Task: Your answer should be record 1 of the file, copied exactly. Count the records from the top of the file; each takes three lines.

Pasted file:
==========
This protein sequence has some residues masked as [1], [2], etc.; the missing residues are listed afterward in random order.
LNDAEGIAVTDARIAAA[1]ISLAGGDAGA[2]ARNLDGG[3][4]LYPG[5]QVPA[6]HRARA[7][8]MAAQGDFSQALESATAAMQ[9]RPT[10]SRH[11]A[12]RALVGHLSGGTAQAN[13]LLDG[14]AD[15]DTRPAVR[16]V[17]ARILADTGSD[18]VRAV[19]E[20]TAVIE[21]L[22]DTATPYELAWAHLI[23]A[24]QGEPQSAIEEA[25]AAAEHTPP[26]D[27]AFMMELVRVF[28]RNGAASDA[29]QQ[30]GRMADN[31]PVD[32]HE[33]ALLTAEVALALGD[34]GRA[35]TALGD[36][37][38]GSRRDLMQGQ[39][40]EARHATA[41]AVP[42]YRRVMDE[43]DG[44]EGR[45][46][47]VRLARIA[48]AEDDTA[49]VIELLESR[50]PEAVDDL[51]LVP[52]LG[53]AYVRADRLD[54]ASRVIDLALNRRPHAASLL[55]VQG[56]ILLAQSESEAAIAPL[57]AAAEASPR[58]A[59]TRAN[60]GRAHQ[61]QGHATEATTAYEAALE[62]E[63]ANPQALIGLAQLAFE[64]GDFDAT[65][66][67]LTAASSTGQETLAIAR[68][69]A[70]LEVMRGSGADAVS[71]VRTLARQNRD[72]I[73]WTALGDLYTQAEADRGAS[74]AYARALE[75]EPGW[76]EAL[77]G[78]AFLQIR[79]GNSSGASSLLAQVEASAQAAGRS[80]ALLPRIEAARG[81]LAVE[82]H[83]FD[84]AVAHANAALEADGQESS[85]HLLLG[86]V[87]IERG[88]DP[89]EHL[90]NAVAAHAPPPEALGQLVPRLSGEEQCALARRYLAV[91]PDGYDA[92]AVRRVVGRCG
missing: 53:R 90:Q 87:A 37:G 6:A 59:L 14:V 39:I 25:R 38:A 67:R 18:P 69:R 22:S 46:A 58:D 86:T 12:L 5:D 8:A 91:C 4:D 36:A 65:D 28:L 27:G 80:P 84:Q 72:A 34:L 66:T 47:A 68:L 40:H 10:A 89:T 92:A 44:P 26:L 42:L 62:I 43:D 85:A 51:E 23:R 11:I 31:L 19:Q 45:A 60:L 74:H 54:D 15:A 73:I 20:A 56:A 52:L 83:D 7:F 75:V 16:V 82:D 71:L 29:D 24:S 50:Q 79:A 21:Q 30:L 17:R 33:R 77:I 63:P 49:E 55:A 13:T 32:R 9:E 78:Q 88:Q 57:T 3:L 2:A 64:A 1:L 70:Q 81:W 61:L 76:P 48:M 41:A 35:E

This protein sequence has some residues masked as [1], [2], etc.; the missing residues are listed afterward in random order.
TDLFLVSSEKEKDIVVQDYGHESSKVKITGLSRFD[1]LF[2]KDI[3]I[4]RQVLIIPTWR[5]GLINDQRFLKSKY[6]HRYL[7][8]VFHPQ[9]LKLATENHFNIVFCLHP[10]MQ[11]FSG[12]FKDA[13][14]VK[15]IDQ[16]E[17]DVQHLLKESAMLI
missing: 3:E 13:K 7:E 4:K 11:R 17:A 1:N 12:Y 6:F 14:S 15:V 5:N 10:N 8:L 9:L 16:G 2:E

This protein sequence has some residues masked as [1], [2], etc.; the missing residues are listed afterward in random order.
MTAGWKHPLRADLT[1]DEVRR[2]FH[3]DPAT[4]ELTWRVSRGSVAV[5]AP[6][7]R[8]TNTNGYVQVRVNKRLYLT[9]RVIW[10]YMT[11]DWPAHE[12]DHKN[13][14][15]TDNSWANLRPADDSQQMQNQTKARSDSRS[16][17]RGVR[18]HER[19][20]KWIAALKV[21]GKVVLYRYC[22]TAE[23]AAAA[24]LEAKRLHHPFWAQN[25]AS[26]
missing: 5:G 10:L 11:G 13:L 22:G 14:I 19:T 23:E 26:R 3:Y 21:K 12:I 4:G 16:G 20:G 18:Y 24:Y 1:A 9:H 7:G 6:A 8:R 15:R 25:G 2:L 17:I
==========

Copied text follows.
This protein sequence has some residues masked as [1], [2], etc.; the missing residues are listed afterward in random order.
LNDAEGIAVTDARIAAA[1]ISLAGGDAGA[2]ARNLDGG[3][4]LYPG[5]QVPA[6]HRARA[7][8]MAAQGDFSQALESATAAMQ[9]RPT[10]SRH[11]A[12]RALVGHLSGGTAQAN[13]LLDG[14]AD[15]DTRPAVR[16]V[17]ARILADTGSD[18]VRAV[19]E[20]TAVIE[21]L[22]DTATPYELAWAHLI[23]A[24]QGEPQSAIEEA[25]AAAEHTPP[26]D[27]AFMMELVRVF[28]RNGAASDA[29]QQ[30]GRMADN[31]PVD[32]HE[33]ALLTAEVALALGD[34]GRA[35]TALGD[36][37][38]GSRRDLMQGQ[39][40]EARHATA[41]AVP[42]YRRVMDE[43]DG[44]EGR[45][46][47]VRLARIA[48]AEDDTA[49]VIELLESR[50]PEAVDDL[51]LVP[52]LG[53]AYVRADRLD[54]ASRVIDLALNRRPHAASLL[55]VQG[56]ILLAQSESEAAIAPL[57]AAAEASPR[58]A[59]TRAN[60]GRAHQ[61]QGHATEATTAYEAALE[62]E[63]ANPQALIGLAQLAFE[64]GDFDAT[65][66][67]LTAASSTGQETLAIAR[68][69]A[70]LEVMRGSGADAVS[71]VRTLARQNRD[72]I[73]WTALGDLYTQAEADRGAS[74]AYARALE[75]EPGW[76]EAL[77]G[78]AFLQIR[79]GNSSGASSLLAQVEASAQAAGRS[80]ALLPRIEAARG[81]LAVE[82]H[83]FD[84]AVAHANAALEADGQESS[85]HLLLG[86]V[87]IERG[88]DP[89]EHL[90]NAVAAHAPPPEALGQLVPRLSGEEQCALARRYLAV[91]PDGYDA[92]AVRRVVGRCG
missing: 53:R 90:Q 87:A 37:G 6:A 59:L 14:V 39:I 25:R 38:A 67:R 18:P 69:R 22:S 46:A 58:D 86:T 12:L 5:D 8:A 91:C 4:D 36:A 65:D 28:L 27:G 80:P 84:Q 72:A 34:L 66:T 47:A 68:L 40:H 10:A 89:T 92:A 44:P 26:L 42:L 62:I 43:D 85:A 51:E 23:R 11:I 31:L 19:Q 45:A 60:L 74:H 54:D 15:A 73:I 20:A 56:A 52:L 83:D 7:F 75:V 16:V 82:D 71:L 29:D 24:S 50:Q 79:A 21:Q 30:L 17:R 33:R 77:I 63:P 49:E 55:A 13:T 32:R 9:E 78:Q 88:Q 57:T 3:L 2:A 64:A 1:L 70:Q 81:W 61:L 76:P 48:M 41:A 35:E